But if the game was once a week, there would be an information explosion. Like the NFL.

4. Baseball would become dramatically more violent.

I’m not 100% certain of this, of course. But I am probably 75% certain. Right now, we don’t tend to think of baseball as a contact sport. There IS contact — plays at the plate, double-play meetings at second base, the occasional hit-by pitch and ensuing bench-clear — but it’s mostly tangential to the game. Football, meanwhile, is violent at its core. Or anyway, that’s what we think now.

Except — baseball was extremely violent in its early days. And I think that if the game was played just once a week, if you faced each team only once or twice a season, if every game was critical, there would be a lot more violence in baseball. Collisions at the plate would be intensified. Nobody would concede the double play without really taking out the fielder. Pitchers would be much more likely to send message pitches. And I think you would probably find violence where there is none right now.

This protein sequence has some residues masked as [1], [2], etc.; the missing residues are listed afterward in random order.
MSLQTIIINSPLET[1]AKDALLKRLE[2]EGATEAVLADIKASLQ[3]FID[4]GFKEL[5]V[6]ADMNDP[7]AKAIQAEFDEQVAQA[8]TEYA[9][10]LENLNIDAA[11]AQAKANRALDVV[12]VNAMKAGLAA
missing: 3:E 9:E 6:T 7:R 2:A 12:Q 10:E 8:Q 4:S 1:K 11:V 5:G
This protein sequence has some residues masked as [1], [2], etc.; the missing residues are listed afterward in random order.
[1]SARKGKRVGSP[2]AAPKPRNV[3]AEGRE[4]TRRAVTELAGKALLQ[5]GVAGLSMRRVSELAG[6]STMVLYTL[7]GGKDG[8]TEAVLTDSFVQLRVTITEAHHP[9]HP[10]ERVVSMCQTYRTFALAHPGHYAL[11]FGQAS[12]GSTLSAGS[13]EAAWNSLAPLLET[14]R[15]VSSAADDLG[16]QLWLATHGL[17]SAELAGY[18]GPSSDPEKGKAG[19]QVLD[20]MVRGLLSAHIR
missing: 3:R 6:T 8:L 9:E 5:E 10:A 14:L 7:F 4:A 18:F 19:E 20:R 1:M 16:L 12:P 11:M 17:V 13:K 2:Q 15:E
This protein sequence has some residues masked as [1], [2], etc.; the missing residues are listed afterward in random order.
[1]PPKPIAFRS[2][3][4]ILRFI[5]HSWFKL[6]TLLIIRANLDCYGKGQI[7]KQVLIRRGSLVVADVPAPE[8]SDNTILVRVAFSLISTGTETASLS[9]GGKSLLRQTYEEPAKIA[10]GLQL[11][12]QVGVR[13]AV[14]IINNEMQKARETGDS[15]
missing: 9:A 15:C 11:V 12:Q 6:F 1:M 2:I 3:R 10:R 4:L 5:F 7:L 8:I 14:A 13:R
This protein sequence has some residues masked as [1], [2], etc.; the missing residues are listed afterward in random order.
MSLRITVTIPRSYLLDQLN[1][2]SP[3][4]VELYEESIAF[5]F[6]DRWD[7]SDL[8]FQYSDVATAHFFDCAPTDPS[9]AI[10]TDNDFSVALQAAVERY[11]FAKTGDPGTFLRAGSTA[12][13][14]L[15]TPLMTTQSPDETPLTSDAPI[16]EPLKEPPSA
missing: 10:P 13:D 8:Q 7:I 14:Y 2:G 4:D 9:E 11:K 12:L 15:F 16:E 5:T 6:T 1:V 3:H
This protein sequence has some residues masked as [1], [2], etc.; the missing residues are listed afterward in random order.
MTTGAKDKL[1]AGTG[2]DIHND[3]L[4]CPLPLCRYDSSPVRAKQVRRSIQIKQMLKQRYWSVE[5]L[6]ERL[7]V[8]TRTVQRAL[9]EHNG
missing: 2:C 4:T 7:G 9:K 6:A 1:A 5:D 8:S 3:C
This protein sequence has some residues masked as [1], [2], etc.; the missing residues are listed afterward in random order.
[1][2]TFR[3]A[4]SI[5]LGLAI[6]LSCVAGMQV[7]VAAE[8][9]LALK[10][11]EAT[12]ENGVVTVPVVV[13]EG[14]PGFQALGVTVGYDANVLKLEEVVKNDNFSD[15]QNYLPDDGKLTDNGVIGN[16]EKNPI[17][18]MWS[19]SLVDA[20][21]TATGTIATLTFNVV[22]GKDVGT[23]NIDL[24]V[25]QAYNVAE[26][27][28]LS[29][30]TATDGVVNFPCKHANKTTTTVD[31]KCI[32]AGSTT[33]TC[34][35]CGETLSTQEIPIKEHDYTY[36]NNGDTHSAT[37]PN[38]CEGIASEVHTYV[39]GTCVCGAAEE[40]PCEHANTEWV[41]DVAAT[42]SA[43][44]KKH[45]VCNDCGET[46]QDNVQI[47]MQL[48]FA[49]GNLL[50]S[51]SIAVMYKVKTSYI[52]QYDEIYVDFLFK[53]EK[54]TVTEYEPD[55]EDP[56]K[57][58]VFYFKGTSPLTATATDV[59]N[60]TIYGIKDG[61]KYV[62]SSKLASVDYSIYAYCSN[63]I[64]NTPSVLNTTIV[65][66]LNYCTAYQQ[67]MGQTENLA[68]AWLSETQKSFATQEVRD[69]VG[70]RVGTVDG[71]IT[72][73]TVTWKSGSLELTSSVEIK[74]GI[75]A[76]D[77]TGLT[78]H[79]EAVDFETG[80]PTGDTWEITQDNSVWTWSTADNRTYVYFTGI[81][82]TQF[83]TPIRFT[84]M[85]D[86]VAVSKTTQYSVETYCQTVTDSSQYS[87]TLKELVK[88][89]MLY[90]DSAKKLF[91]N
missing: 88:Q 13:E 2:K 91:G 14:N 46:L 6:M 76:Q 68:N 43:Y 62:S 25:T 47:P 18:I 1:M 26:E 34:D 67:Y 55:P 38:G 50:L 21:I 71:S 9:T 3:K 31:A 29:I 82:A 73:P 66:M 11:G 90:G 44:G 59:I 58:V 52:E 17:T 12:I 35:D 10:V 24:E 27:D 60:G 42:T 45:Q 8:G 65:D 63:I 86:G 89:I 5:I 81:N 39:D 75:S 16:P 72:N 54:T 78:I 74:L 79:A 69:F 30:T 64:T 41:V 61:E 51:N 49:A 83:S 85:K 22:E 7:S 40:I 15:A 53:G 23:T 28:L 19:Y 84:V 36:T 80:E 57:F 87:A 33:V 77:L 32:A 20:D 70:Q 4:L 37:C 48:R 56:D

Here, think about it another way: What would happen to football if there were 162 games in a season. It’s unimaginable the way football is played now. Players could not survive. But if there was a 162-game football season, football WOULD NOT be played like it is now. Not even close. I think the violence would drop to almost nothing. It would become a glorified game of two-hand touch. Big hits would almost never happen — maybe in the playoffs. There would be less coaching. There would be less intensity. Football would HAVE to evolve that way for survival.

5. Baseball would get much better TV ratings and much bigger crowds.